I wish I had some pithy ending for this post. A silver lining. Another cliche to throw out at you to make it all better. That your journey will be worth it and satisfying by the time you finally put away your pen or laptop for good. But, I'm not there yet. I'm still on the road.

Monday, April 18, 2016

Fooling Around for National Poetry Month

I'll bite. Poetry, yeah, I read it. Write a few. Wish for inspiration. Here's one I'll share, and then offer a shorter version, maybe better, leaner, more core.

Hawk Song
In the woods, a hawk spoke.
She wanted to sing together.
“Sing,” she called, and we threw our voices.
Circling in my sky,
she flew endlessly as I wandered,
as I sought a different ending.
Like the hawk, I must call out, must circle,
must crease the air.
Difference is,
the hawk lives in the now.
The hawk never questions.
When I go, she becomes the woods.
If I am silent, her song spins on.
Difference is,
I need more than the hawk needs.
I need someone to hear.

In the woods, a hawk
She wanted to sing
"Sing," she called
Call, circle, crease
In the now
Becomes the woods
Song spins on
More than the hawk

Monday, March 21, 2016

The Bane of Earnestness

Earnestness and writing may appear to go together, when in fact the opposite seems to breed success. Too many writers gyrate themselves in the public social sphere and succeed at selling their work. Do reclusive introverts, the loners at home with their dogs, make best-selling writers? Only the damn good ones -- the really damn good ones who spend the end of their lives in seclusion, writing backstories for all their famous characters, while hunched over manual typewriters in wooded shacks, down the hill from the main house where the fifth spouse does laundry. Okay, maybe that's a hair exaggerated.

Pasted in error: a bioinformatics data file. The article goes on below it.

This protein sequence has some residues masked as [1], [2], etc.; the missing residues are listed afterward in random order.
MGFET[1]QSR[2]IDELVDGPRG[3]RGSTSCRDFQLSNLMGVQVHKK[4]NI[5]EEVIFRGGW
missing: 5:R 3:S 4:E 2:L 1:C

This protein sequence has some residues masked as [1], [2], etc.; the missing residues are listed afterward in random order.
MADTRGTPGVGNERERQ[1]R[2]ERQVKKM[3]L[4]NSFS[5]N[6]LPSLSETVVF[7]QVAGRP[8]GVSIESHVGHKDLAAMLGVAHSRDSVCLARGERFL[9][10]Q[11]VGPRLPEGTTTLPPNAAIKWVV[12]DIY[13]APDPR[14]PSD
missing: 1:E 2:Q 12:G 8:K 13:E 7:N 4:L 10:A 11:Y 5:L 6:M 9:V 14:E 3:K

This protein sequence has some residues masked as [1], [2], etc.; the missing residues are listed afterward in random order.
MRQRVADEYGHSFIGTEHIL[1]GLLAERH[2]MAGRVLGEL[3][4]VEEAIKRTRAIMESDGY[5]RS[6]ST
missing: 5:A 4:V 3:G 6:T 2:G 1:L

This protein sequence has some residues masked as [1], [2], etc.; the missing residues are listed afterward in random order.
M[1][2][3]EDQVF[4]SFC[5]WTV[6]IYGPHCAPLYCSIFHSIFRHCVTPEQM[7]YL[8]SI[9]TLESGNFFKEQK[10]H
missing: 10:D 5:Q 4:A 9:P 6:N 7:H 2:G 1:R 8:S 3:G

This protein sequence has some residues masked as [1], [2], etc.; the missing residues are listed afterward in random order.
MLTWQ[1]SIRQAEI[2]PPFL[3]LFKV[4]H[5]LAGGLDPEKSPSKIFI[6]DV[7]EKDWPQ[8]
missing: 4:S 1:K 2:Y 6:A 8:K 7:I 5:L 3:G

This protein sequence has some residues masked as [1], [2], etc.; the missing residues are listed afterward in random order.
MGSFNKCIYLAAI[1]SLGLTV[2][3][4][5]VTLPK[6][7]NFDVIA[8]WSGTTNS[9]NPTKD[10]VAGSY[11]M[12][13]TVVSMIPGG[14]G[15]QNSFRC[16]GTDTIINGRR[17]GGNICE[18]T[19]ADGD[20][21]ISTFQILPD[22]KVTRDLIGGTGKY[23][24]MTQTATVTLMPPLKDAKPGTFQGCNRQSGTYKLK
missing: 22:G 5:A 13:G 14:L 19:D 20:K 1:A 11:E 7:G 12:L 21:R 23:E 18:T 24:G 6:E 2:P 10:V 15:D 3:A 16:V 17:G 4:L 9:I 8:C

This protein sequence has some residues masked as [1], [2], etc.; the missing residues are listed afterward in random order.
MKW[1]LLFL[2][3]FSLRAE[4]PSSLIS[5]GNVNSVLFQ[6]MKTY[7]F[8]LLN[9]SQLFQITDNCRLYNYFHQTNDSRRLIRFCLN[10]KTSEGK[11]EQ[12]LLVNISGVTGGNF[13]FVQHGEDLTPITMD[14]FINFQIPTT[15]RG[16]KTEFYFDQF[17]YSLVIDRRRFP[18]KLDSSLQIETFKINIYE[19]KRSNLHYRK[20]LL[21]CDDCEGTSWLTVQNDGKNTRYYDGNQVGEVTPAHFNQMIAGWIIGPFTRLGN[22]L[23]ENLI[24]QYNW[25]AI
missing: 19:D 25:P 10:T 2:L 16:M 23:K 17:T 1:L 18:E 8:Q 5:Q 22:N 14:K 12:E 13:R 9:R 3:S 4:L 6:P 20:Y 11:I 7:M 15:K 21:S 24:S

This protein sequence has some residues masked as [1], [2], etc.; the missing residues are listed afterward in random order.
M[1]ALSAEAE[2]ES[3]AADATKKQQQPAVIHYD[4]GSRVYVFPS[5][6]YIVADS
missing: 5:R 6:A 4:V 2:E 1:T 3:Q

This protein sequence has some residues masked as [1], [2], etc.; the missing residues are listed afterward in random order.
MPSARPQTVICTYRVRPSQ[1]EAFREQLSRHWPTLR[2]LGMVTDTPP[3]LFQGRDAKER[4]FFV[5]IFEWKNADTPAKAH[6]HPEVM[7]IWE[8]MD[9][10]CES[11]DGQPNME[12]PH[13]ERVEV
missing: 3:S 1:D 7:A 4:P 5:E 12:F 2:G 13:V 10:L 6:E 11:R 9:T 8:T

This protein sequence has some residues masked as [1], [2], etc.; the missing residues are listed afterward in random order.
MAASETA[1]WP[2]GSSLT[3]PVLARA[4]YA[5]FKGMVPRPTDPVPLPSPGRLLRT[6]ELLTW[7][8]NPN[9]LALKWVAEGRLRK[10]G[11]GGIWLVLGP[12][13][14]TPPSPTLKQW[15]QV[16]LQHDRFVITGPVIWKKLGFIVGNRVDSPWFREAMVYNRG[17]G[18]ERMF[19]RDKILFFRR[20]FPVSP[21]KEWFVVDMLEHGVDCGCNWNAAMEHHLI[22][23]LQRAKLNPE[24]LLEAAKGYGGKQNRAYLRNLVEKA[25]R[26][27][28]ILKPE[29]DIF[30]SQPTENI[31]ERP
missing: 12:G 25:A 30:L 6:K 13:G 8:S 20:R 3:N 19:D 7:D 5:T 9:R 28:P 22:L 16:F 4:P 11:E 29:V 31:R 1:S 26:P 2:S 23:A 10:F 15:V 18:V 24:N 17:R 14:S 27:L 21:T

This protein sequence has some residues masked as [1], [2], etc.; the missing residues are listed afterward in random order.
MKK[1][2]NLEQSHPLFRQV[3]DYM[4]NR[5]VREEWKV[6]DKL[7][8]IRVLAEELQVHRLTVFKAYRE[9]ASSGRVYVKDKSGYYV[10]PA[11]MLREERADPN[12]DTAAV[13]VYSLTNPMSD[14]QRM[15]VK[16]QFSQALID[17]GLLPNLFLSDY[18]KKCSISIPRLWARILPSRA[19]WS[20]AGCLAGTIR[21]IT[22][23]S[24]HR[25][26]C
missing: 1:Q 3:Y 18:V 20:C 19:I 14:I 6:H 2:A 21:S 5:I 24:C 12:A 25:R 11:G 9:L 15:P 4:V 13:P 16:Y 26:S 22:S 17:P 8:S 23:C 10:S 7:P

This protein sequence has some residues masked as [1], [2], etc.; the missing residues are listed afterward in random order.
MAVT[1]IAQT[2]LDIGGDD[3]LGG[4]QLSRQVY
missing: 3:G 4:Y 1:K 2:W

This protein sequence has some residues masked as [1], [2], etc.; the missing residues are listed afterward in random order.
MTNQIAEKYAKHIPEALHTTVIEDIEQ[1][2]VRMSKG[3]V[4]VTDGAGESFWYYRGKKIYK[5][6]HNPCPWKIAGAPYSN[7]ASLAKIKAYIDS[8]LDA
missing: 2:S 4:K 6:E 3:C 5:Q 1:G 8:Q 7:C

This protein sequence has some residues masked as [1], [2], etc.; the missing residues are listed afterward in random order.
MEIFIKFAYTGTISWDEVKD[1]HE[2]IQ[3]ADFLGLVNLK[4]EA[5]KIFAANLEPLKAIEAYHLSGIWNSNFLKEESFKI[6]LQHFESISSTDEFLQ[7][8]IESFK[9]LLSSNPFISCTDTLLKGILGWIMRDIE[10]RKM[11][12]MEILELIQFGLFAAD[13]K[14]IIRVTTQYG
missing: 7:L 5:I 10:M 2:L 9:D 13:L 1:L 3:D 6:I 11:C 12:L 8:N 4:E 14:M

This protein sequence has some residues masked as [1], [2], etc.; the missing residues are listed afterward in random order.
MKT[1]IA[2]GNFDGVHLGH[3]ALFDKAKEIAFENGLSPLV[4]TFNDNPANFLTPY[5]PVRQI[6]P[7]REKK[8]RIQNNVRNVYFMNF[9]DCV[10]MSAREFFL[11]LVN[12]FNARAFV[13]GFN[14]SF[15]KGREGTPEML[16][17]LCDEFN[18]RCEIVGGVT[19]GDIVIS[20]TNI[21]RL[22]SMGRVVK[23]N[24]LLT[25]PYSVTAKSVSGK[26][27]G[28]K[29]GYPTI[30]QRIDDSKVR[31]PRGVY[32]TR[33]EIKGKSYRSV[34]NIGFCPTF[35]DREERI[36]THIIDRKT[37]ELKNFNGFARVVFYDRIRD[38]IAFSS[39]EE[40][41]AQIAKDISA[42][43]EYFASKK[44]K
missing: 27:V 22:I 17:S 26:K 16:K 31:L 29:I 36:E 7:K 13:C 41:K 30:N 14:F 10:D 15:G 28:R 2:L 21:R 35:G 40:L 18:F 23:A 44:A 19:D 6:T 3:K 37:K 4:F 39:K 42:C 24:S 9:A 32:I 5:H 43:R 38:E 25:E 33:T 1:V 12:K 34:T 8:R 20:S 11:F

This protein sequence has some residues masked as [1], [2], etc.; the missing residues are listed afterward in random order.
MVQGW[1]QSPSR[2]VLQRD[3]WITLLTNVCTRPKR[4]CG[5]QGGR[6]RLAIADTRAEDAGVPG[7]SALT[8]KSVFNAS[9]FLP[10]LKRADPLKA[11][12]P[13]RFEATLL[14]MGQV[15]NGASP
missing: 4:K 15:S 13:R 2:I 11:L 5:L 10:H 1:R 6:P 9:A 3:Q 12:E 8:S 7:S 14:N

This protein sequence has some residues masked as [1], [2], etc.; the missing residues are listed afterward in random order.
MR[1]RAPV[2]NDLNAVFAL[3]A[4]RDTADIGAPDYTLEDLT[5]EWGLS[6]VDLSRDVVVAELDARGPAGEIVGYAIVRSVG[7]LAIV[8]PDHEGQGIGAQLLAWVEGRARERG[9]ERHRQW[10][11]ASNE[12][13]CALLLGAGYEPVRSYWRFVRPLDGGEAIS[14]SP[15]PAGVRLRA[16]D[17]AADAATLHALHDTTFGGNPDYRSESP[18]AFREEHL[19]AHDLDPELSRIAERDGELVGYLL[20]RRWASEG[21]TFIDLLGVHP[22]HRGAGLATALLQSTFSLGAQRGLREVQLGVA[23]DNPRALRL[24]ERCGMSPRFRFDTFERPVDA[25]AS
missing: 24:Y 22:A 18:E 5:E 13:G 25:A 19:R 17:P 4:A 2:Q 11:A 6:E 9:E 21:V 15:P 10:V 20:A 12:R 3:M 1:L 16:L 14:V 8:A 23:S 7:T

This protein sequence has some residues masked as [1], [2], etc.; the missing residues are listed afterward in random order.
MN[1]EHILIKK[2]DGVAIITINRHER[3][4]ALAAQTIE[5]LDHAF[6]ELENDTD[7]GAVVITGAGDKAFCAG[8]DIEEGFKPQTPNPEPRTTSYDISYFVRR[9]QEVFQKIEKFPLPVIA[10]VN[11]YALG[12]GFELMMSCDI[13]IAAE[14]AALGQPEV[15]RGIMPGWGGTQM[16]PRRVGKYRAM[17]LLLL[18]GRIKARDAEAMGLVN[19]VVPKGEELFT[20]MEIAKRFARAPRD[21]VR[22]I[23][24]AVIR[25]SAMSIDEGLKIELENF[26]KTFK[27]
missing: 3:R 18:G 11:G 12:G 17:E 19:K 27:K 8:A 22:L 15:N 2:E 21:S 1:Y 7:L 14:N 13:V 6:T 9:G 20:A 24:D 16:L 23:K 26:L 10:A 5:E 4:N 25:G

Not happening for most of us. It's a new age. Get your platform-on, sister. Jesus, I hate that word. Platform. It doesn't really mean anything. I wrote a damn book, and then another, and a few other things, and by God, my brain wants me to write a few more before my wrists give out. But I'm freakin' earnest. I'm probably not going to crank anything resembling a marketing machine into something viral.

Ego is a good asset to have to market a book. When you have a big one, it doesn't matter if pieces fall together or apart because the next sales trick will work, and so what if it doesn't? You're a genius, or so your ego says. It induces a bolder-is-better attitude and license to TRUMP the message. BUY MY SNAKE OIL.
Dog in Space.

I'm sitting here writing poems between novels (poems, for God sake) because they give me a sense of accomplishment. I can finish one in a day, an hour. Novels are gangly and complicated. (I'm sure a few poets would argue with me.)

Ariel Gore, an earnest writer who's earned literary success for her memoirs, says after her books reach the 100-page mark, they become harder to manage. The story can't be read in one sitting. It can't be diagnosed and fixed easily. That means more time, more thought, longer stretches between publication, unless you write full-time like mad. Unless unless unless. Ego, madness, kinda go together.

My next project? I'm thinking sci-fi. Why? Because the story can be out there. It can have space monkeys. But damn my soul, my book idea is stricken with earnestness. The protagonist is left behind on a dying planet with a dog. Hmmm, life and art track oddly close together.